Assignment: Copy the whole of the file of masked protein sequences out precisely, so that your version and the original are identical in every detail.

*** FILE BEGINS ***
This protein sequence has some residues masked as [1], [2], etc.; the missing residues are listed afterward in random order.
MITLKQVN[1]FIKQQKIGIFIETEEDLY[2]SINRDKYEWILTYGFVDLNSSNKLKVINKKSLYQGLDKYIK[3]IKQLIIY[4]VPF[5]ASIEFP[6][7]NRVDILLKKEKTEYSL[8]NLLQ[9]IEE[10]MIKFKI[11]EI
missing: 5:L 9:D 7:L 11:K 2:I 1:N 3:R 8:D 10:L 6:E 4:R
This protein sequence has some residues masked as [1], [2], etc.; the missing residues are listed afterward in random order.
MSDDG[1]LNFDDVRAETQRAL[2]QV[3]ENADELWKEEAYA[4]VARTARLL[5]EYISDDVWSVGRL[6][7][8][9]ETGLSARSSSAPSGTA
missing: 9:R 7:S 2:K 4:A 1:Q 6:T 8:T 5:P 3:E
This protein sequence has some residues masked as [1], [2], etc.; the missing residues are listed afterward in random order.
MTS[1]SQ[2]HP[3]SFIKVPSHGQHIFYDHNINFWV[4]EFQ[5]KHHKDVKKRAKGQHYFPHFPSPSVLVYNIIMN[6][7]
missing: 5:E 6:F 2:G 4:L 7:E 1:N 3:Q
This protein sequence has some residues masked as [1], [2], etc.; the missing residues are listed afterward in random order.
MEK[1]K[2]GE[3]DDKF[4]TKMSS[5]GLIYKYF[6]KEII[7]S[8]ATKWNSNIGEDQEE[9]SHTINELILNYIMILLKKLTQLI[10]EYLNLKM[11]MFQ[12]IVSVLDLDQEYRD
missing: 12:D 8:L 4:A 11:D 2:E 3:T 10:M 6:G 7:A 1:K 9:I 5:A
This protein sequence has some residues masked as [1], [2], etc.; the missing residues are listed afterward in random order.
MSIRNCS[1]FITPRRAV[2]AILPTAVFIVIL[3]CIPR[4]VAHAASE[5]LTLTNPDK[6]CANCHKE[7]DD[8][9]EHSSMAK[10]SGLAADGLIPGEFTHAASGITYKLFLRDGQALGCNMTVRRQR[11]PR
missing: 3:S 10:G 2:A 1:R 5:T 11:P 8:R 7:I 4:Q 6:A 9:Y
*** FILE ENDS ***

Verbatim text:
This protein sequence has some residues masked as [1], [2], etc.; the missing residues are listed afterward in random order.
MITLKQVN[1]FIKQQKIGIFIETEEDLY[2]SINRDKYEWILTYGFVDLNSSNKLKVINKKSLYQGLDKYIK[3]IKQLIIY[4]VPF[5]ASIEFP[6][7]NRVDILLKKEKTEYSL[8]NLLQ[9]IEE[10]MIKFKI[11]EI
missing: 5:L 9:D 7:L 11:K 2:I 1:N 3:R 8:D 10:L 6:E 4:R
This protein sequence has some residues masked as [1], [2], etc.; the missing residues are listed afterward in random order.
MSDDG[1]LNFDDVRAETQRAL[2]QV[3]ENADELWKEEAYA[4]VARTARLL[5]EYISDDVWSVGRL[6][7][8][9]ETGLSARSSSAPSGTA
missing: 9:R 7:S 2:K 4:A 1:Q 6:T 8:T 5:P 3:E
This protein sequence has some residues masked as [1], [2], etc.; the missing residues are listed afterward in random order.
MTS[1]SQ[2]HP[3]SFIKVPSHGQHIFYDHNINFWV[4]EFQ[5]KHHKDVKKRAKGQHYFPHFPSPSVLVYNIIMN[6][7]
missing: 5:E 6:F 2:G 4:L 7:E 1:N 3:Q
This protein sequence has some residues masked as [1], [2], etc.; the missing residues are listed afterward in random order.
MEK[1]K[2]GE[3]DDKF[4]TKMSS[5]GLIYKYF[6]KEII[7]S[8]ATKWNSNIGEDQEE[9]SHTINELILNYIMILLKKLTQLI[10]EYLNLKM[11]MFQ[12]IVSVLDLDQEYRD
missing: 12:D 8:L 4:A 11:D 2:E 3:T 10:M 6:G 7:A 1:K 9:I 5:A
This protein sequence has some residues masked as [1], [2], etc.; the missing residues are listed afterward in random order.
MSIRNCS[1]FITPRRAV[2]AILPTAVFIVIL[3]CIPR[4]VAHAASE[5]LTLTNPDK[6]CANCHKE[7]DD[8][9]EHSSMAK[10]SGLAADGLIPGEFTHAASGITYKLFLRDGQALGCNMTVRRQR[11]PR
missing: 3:S 10:G 2:A 1:R 5:T 11:P 8:R 7:I 4:Q 6:A 9:Y